Spotlight On: M&A Defence Positioning
Despite the uncertainty around the outlook for global stock markets in a COVID-19 world, we see a number of trends emerging, with perhaps a “new abnormal” being established.
The most notable of these trends is the sudden surge of M&A activity in the UK equity markets, with greater inbound hostile activity than we have seen for some time.
So what should management of UK PLC be doing to avoid unwelcome interest at the wrong valuation?
In this note, we set out some ideas for some early defence messaging and positioning. But first, the why?
Why is it time to raise the level of alert on defence planning?
There are a number of factors pointing to a perfect storm in the UK for increased hostile takeover activity:
||Depressed share prices – in addition to COVID-19, investor concerns over Brexit have left valuations of UK equities depressed compared to the US and major European markets, whilst both UK and overseas investors are significantly underweight the UK|
||The relatively cheap pound, again largely driven by Brexit, means that overseas bidders have greater bang for their bucks and can buy UK PLC for less|
||Having focused on sorting out their existing portfolios during lockdown, PE firms are now readying themselves to deploy their significant cash piles (and access debt facilities), and are keen to build up a pipeline of deals again|
||A lot of businesses are still in a weakened or highly distressed state; shareholders who have been supportive of distressed fundraises, may view a takeover as the best option, both to deliver performance and to recycle capital into stronger situations|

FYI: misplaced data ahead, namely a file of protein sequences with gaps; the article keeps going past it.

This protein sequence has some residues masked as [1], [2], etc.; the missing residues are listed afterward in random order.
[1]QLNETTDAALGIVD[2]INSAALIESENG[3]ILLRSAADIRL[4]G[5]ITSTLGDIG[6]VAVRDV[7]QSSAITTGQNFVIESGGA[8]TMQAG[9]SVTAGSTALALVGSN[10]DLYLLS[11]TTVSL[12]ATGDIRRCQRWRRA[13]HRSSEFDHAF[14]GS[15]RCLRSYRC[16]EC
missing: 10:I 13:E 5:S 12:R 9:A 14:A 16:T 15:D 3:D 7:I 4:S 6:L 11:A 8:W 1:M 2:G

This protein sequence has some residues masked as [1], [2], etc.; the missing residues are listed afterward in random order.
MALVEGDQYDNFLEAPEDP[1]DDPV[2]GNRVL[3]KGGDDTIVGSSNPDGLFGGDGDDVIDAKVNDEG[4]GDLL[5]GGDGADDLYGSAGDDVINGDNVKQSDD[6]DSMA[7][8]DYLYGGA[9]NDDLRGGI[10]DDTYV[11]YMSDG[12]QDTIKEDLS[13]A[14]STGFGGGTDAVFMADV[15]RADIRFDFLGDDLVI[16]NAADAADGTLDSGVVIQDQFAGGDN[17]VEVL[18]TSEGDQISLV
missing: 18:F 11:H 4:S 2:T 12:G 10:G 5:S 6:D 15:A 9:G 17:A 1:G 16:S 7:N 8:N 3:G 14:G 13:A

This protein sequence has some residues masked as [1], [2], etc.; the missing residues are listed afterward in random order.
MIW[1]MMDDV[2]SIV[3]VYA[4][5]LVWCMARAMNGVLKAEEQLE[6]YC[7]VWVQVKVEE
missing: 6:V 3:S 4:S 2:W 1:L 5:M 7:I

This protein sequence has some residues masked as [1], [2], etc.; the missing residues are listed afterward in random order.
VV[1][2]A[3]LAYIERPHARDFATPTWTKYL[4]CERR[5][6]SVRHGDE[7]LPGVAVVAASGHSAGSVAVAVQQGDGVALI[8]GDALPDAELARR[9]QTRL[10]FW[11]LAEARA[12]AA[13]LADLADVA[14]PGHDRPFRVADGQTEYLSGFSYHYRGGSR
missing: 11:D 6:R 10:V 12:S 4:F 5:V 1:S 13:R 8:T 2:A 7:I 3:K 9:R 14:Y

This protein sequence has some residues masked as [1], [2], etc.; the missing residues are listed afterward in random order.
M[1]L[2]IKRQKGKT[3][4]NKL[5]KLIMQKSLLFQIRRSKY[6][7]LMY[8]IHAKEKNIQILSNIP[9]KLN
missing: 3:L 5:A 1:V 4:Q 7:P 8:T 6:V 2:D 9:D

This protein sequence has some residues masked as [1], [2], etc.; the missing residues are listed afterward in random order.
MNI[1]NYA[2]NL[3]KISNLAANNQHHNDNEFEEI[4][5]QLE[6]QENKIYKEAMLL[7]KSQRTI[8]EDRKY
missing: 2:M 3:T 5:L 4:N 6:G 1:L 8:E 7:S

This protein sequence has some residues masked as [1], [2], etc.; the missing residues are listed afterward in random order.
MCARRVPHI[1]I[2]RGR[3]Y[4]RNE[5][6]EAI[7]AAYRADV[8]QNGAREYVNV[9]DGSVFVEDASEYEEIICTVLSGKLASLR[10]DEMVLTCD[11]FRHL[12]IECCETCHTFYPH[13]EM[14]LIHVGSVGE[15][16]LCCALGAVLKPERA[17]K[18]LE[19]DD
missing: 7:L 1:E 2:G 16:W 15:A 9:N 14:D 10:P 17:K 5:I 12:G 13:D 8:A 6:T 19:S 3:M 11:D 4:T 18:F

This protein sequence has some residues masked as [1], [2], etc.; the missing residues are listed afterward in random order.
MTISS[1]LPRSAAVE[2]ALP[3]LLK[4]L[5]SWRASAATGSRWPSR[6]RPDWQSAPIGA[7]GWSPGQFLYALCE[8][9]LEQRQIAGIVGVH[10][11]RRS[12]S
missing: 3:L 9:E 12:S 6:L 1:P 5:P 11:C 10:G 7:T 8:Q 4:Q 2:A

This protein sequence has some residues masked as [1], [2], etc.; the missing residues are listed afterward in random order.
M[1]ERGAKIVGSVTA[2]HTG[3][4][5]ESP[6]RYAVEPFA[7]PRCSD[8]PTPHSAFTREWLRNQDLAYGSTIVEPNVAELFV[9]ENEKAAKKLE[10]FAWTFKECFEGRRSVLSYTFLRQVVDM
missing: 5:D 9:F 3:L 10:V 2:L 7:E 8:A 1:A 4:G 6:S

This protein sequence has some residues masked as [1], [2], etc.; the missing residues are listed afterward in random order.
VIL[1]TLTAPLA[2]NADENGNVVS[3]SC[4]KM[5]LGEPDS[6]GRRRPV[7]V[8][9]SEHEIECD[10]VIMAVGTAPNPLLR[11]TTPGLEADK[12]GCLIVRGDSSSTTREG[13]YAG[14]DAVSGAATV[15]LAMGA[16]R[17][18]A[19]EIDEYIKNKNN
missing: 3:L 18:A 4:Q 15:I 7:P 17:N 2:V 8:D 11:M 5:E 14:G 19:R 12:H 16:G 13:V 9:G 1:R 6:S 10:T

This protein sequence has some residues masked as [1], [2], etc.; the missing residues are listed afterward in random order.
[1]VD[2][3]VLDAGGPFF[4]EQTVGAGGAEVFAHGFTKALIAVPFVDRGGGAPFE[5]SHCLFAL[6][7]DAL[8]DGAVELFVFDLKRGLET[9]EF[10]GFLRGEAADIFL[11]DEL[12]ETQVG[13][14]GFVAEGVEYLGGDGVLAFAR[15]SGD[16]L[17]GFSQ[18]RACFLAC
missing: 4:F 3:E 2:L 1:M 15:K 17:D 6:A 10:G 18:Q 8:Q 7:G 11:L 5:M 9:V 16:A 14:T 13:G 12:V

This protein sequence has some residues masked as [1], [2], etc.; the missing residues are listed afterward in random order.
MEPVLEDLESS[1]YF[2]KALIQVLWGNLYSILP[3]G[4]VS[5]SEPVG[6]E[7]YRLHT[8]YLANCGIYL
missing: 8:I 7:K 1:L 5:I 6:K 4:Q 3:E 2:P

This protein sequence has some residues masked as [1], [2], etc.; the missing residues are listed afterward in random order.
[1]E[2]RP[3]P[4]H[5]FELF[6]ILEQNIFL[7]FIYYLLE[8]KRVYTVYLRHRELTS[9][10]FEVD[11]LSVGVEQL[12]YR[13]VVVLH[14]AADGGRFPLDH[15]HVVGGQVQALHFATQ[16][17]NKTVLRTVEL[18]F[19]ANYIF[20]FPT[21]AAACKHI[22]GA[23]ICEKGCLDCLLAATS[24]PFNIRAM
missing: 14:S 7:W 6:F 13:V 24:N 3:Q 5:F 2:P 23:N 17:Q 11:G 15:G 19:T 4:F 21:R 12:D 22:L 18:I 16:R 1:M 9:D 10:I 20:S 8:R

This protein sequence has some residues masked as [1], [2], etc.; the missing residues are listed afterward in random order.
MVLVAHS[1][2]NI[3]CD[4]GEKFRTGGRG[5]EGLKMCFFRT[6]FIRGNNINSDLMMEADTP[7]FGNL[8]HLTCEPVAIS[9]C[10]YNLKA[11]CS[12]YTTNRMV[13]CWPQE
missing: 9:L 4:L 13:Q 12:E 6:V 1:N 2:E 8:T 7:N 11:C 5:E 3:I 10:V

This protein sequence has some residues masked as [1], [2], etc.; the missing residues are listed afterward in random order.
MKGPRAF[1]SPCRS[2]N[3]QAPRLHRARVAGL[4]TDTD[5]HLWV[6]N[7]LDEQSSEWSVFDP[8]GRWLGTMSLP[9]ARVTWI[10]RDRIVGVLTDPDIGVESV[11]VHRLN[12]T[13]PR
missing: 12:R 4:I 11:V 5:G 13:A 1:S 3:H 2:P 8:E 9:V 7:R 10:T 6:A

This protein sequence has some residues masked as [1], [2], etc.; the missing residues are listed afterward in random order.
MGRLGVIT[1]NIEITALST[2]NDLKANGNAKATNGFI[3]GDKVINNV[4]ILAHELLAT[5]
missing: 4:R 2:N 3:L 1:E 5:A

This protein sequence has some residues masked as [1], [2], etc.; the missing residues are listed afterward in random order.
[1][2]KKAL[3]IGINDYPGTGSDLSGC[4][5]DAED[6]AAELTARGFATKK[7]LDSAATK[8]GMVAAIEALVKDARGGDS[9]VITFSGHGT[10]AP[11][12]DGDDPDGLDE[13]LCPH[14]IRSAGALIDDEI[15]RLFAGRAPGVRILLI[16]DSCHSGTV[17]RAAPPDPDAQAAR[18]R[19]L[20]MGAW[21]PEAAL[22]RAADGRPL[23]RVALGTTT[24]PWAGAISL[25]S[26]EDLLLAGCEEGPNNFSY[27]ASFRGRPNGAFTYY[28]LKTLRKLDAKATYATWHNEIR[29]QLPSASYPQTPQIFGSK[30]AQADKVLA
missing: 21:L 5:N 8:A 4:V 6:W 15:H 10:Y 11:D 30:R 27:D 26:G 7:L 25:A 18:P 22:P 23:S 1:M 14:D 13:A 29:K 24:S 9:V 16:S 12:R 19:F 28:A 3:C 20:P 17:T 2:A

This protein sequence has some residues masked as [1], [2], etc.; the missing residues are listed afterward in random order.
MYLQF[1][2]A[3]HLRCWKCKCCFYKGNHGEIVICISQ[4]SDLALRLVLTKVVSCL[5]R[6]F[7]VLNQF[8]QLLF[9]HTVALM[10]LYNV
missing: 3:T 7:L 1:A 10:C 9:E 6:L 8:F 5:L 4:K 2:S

Since we emerged from Lockdown #1, a number of high profile offer situations have already arisen, with William Hill receiving competing interest from Caesar’s and Apollo Global Management, G4S trying to fend off an offer from Canadian rival GardaWorld among others, TalkTalk in discussions with Toscafund’s ‘Rottweiler’ Martin Hughes, McCarthy & Stone agreeing a deal with Lone Star, the US PE firm, RSA insurance being bid for by an overseas consortium, Take-Two Interactive’s recommended offer for Codemasters and Connells approach to Countrywide, amongst other deals.
Raise the level of defence planning now
History shows that companies who have been proactive and in tune with their shareholders and stakeholders before a bid, by being good communicators, will fare better than even the best back foot defence strategies. So, be prepared!
What are the key points to consider to put your company in the strongest possible position?
Get your team well prepared